Party ordinance, budget, Frog House on Newport council's agenda

Newport Beach's City Council meeting could either be loud and unruly Tuesday or just long and tedious.

The council will again consider a proposed ordinance that would fine partygoers up to $3,000 — and $8,000 on the Fourth of July — if they are caught acting "loud or unruly" at a violating party. The law is intended to crack down on gatherings in West Newport that get out of hand, especially around Independence Day, council members said.

But the law would apply to all parts of the city, which is why council members Leslie Daigle and Ed Selich oppose it. Other council members have said that the fines may be too steep, and may suggest lowering them at the meeting. Residents have either praised the ordinance or questioned its effects on homeowners.

Also on the agenda is the council's first public consideration of the 2011-12 fiscal year. In the study session, which begins at 2 p.m. and may last until 6 p.m. or longer, Finance Director Tracy McCraner and City Manager Dave Kiff will present their proposed budget.

They outlined their goals in April: to cut about $9.2 million annually to save money for capital improvement projects and to stave off rising pension costs. About 25 employees may be laid off.

Lifeguards are being considered for cuts, and the Municipal Operations Department, which maintains streets, parks, beaches and other public areas, may also be affected.

The Frog House's rezoning application will come before the council as well Tuesday. Council members were sympathetic the last time they heard about the issue.

The Frog House, the Cat Protection Society and another nearby building all applied to allow their existing land use. A law intended to restrict some drug and alcohol rehabilitation homes in residential neighborhoods caught up the surf shop, whose commercial use doesn't conform with the area's zoning.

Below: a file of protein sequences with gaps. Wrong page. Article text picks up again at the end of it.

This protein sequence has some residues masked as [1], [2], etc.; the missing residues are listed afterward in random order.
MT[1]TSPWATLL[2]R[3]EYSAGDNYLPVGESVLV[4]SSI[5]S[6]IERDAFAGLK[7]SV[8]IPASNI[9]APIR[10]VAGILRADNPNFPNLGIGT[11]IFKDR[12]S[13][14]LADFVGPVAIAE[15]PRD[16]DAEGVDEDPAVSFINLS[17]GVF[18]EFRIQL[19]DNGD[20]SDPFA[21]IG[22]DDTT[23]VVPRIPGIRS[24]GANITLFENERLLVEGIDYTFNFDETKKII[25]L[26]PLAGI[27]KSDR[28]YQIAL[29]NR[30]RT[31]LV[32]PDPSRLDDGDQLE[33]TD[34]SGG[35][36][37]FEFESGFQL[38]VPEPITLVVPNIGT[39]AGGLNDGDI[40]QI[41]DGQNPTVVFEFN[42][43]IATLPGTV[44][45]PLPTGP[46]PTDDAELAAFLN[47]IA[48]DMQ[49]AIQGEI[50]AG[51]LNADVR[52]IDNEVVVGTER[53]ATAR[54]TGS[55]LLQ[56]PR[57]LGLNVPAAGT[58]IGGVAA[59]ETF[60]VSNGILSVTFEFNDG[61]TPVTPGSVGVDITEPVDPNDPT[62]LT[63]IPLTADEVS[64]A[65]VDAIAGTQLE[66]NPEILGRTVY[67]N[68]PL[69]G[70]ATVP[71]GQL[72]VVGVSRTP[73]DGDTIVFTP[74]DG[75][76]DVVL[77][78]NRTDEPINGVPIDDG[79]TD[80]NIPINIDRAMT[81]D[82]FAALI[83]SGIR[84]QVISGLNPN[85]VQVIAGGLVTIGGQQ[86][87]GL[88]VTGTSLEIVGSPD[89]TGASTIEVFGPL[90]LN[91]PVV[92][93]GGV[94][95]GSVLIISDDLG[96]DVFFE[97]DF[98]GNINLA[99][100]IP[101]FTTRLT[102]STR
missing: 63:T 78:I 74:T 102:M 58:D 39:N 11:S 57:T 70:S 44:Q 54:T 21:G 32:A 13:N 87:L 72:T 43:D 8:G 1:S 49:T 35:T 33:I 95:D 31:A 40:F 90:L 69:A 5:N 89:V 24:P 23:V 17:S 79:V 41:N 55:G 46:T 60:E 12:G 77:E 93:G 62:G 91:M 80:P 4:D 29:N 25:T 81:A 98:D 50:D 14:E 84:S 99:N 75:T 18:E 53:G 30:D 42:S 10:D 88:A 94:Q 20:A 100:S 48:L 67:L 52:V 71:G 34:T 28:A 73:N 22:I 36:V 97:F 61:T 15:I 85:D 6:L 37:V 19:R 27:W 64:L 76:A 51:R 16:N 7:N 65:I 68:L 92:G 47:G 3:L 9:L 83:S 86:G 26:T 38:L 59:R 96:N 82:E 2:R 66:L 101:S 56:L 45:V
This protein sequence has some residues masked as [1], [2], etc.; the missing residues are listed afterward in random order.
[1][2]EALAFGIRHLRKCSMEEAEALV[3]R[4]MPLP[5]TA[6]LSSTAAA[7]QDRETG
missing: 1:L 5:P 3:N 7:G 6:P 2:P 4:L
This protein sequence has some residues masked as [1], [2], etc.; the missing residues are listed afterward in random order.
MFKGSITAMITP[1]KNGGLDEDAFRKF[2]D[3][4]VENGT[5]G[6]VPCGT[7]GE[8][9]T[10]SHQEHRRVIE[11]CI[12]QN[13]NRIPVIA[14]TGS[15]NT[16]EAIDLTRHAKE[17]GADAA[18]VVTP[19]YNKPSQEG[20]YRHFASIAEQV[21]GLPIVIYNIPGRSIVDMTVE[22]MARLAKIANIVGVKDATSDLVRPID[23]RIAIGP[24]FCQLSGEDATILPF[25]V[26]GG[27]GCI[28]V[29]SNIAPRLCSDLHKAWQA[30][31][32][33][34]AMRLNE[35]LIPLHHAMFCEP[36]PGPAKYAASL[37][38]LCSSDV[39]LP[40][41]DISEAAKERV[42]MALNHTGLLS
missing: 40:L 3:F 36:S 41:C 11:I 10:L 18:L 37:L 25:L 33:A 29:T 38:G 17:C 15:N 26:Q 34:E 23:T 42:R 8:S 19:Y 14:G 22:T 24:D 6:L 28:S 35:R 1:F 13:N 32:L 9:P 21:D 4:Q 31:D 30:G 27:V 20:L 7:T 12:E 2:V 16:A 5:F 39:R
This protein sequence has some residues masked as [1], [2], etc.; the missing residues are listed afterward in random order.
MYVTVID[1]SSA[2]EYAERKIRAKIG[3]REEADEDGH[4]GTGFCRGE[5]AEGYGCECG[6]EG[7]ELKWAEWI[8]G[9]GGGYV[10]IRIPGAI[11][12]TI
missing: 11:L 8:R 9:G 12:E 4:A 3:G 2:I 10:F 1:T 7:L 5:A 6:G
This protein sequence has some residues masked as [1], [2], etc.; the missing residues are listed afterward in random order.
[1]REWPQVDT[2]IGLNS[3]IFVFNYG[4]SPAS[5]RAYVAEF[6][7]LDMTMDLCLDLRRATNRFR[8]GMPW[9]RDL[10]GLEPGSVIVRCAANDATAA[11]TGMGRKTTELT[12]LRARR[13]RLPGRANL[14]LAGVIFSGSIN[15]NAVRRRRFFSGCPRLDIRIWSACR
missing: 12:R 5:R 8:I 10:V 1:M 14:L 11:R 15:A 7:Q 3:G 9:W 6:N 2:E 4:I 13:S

Before sailing through last month's Planning Commission hearing, shop owner T.K. Brimer said he planned to recruit throngs of supporters to come to the council meeting.

With its approval from the Coastal Commission and acceptance from the Port of Long Beach to take contaminated sediment, the council is likely to approve a $3.4-million contract to begin dredging the Rhine Channel. The Dutra Group, a Northern California-based contractor, bid about 19% under the city's estimates, according to a staff report.

Also on the agenda is Malarky's Irish Pub's expansion, but City Manager Dave Kiff wrote in a newsletter last week that Malarky's has requested that the council postpone its vote on the issue. In April, the council heard testimony about why Malarky's should or should not be allowed to increase its occupancy late at night. The bar on Newport Boulevard plans to add a patio and sit-down dining, which would nearly double its occupancy.

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